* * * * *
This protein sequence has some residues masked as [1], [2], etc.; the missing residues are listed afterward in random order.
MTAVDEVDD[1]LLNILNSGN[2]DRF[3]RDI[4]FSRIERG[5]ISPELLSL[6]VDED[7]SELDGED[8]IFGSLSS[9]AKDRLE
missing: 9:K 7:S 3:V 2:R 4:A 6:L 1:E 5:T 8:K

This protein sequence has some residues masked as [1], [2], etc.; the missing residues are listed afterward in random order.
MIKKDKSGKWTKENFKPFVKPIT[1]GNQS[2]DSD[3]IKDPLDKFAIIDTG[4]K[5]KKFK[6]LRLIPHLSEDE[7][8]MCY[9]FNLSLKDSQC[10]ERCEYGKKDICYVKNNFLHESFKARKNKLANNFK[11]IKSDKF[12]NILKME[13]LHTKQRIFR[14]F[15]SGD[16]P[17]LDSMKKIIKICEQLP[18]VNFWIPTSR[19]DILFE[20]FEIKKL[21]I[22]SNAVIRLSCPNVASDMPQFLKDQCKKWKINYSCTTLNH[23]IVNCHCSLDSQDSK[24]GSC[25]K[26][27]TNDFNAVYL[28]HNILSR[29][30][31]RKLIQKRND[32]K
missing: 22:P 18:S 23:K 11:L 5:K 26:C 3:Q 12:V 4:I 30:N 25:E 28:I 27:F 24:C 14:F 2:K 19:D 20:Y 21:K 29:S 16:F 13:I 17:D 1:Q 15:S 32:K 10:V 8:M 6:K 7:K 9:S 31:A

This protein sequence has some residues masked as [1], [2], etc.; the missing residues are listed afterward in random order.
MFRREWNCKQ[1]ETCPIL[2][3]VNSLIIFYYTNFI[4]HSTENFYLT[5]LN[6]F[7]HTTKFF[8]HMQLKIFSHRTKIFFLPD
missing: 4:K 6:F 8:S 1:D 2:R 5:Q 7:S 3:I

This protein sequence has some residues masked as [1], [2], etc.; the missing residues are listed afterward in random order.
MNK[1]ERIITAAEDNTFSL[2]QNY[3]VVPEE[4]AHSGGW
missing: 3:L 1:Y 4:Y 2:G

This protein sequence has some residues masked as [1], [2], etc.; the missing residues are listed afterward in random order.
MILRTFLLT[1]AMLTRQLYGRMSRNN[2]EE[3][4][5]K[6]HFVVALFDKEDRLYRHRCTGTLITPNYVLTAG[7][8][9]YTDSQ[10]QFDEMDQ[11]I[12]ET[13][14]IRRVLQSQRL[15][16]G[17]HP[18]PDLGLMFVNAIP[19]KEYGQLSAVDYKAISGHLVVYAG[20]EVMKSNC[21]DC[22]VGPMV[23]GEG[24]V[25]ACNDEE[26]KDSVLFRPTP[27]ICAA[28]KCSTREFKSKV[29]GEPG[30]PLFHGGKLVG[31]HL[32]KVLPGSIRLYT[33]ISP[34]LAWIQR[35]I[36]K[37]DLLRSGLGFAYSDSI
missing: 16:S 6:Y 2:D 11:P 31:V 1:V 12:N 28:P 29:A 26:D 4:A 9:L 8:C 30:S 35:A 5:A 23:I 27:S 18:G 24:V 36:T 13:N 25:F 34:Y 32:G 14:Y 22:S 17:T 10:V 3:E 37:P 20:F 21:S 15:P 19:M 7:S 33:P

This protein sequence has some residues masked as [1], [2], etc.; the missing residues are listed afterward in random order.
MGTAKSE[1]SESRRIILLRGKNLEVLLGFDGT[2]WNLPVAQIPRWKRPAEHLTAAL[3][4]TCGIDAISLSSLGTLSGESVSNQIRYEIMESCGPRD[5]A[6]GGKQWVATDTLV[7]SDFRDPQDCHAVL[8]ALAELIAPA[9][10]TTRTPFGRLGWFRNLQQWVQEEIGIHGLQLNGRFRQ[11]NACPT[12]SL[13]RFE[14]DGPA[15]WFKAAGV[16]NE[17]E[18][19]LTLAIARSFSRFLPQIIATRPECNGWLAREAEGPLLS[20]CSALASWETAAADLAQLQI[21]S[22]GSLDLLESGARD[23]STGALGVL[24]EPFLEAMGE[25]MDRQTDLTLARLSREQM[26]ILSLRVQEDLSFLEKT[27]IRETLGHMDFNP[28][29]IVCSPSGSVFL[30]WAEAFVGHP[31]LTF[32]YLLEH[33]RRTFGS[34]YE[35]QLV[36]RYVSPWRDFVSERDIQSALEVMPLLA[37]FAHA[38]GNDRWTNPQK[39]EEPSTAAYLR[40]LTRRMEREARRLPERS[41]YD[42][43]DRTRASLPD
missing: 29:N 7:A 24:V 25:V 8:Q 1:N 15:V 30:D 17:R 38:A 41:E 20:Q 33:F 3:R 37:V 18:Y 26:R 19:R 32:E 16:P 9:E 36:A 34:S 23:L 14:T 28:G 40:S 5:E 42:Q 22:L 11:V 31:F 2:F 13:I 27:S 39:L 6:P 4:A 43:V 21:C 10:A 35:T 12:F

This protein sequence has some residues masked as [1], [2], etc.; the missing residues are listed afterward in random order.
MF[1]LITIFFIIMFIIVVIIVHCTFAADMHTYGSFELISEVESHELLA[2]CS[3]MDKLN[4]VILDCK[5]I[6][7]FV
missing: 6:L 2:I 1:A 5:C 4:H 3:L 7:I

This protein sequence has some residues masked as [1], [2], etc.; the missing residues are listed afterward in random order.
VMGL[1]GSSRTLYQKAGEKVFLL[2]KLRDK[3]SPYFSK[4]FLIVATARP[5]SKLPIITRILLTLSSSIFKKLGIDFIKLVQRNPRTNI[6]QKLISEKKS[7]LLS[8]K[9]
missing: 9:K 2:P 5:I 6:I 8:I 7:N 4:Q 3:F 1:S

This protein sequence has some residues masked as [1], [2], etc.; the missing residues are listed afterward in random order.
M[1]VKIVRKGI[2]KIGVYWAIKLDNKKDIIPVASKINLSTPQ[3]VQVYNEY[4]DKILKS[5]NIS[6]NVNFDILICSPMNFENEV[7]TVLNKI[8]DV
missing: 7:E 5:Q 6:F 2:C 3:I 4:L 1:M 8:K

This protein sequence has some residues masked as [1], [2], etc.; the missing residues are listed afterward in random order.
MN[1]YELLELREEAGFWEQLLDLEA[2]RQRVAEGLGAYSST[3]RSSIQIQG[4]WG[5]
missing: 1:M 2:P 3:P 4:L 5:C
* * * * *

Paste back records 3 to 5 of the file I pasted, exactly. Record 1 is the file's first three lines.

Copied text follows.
This protein sequence has some residues masked as [1], [2], etc.; the missing residues are listed afterward in random order.
MFRREWNCKQ[1]ETCPIL[2][3]VNSLIIFYYTNFI[4]HSTENFYLT[5]LN[6]F[7]HTTKFF[8]HMQLKIFSHRTKIFFLPD
missing: 4:K 6:F 8:S 1:D 2:R 5:Q 7:S 3:I

This protein sequence has some residues masked as [1], [2], etc.; the missing residues are listed afterward in random order.
MNK[1]ERIITAAEDNTFSL[2]QNY[3]VVPEE[4]AHSGGW
missing: 3:L 1:Y 4:Y 2:G

This protein sequence has some residues masked as [1], [2], etc.; the missing residues are listed afterward in random order.
MILRTFLLT[1]AMLTRQLYGRMSRNN[2]EE[3][4][5]K[6]HFVVALFDKEDRLYRHRCTGTLITPNYVLTAG[7][8][9]YTDSQ[10]QFDEMDQ[11]I[12]ET[13][14]IRRVLQSQRL[15][16]G[17]HP[18]PDLGLMFVNAIP[19]KEYGQLSAVDYKAISGHLVVYAG[20]EVMKSNC[21]DC[22]VGPMV[23]GEG[24]V[25]ACNDEE[26]KDSVLFRPTP[27]ICAA[28]KCSTREFKSKV[29]GEPG[30]PLFHGGKLVG[31]HL[32]KVLPGSIRLYT[33]ISP[34]LAWIQR[35]I[36]K[37]DLLRSGLGFAYSDSI
missing: 16:S 6:Y 2:D 11:P 31:V 1:V 12:N 28:P 29:A 26:D 4:A 9:L 8:C 30:S 35:A 5:A 23:I 27:S 18:G 24:V 36:T 13:N 25:F 34:Y 32:G 14:Y 22:S 17:T 10:V 3:E 37:P 20:F 21:S 15:P 19:M 7:S 33:P